A few weeks ago, I read One Beautiful Dream by Jennifer Fulwiler. One Beautiful Dream is now one of my favorite books. I rarely laugh out loud or cry while reading, but I did both multiple times as I read through her tale as a mother pursuing her dream of writing.
Pursue your passions, love your family, and say goodbye to guilt—pipe dream or possibility?
Work and family, individuality and motherhood, the creative life and family life—women are told constantly that they can’t have it all. One Beautiful Dream is the deeply personal, often humorous tale of what happened when one woman dared to believe that you can have it all—if you’re willing to reimagine what having it all looks like.
Jennifer Fulwiler is the last person you might expect to be the mother of six young children. First of all, she’s an introvert only child, self-described workaholic, and former atheist who never intended to have a family. Oh, and Jennifer has a blood-clotting disorder exacerbated by pregnancy that has threatened her life on more than one occasion.
One Beautiful Dream is the story of what happens when one woman embarks on the wild experiment of chasing her dreams with multiple kids in diapers. It’s the tale of learning that opening your life to others means that everything will get noisy and chaotic, but that it is in this mess that you’ll find real joy.
Jennifer’s quest takes her in search of wisdom from a cast of colorful characters, including her Ivy-League-educated husband, her Texan mother-in-law who crushes wasps with her fist while arguing with wrong number calls about politics, and a best friend who’s never afraid to tell it like it is. Through it all, Jennifer moves toward the realization that the life you need is not the life you would have originally chosen for yourself. And maybe, just maybe, it’s better that way.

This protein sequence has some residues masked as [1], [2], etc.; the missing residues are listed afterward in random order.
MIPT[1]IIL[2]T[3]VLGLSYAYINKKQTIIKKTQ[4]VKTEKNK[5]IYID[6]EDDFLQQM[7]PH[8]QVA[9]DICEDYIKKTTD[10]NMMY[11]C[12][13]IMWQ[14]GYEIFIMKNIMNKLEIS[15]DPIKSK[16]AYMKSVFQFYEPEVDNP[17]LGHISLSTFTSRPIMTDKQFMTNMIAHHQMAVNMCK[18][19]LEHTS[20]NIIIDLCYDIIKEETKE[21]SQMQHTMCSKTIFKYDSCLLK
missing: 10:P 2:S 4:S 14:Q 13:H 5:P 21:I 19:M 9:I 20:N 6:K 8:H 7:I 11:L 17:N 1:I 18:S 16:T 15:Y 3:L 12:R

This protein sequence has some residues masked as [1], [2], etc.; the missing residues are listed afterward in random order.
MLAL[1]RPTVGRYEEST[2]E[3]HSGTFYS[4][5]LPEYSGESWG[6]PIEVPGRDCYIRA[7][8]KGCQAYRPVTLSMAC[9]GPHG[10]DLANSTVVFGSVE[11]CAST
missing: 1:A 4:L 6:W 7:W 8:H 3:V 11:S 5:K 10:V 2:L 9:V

Hilarious, highly relatable, and brutally honest, Jennifer’s story will spark clarity and comfort to your own tug-of-war between all that is good and beautiful about family life and the incredible sacrifice it entails. Parenthood, personal ambitions, family planning, and faith—it’s complicated. Let this book be your invitation to the unexpected, yet beautiful dream of saying yes to them all, with God’s help.
Although I don’t have children, her stories were instantly relatable, hilarious, and thought-provoking. I’d followed her blog, Conversion Diary, for a long time before she started writing books, so I knew she was funny. This wasn’t just a series of blog entries though, and I was delighted to track her progress from an overwhelmed mom to an overwhelmed mom with a book.
I immediately sent it off to a friend, who texted me a few hours after receipt with, “Why are we not friends with this woman? We could totally be BFF’s.” She suggested driving to Texas to see the author. My friend read seven chapters that night, which is impressive because she actually does have children. That’s how good the book is.
It is what led me to The War of Art, which I reviewed as well. It is full of all sorts of wisdom, both practical and spiritual. As a writer working on my first novel, I also found it motivating. If she can accomplish her dream while also running her crazy-awesome mom life, then I can finish my book.
Do yourself a favor and read this book, especially if you’re a mom. Have yourself a laugh and a cry with a nice glass of wine.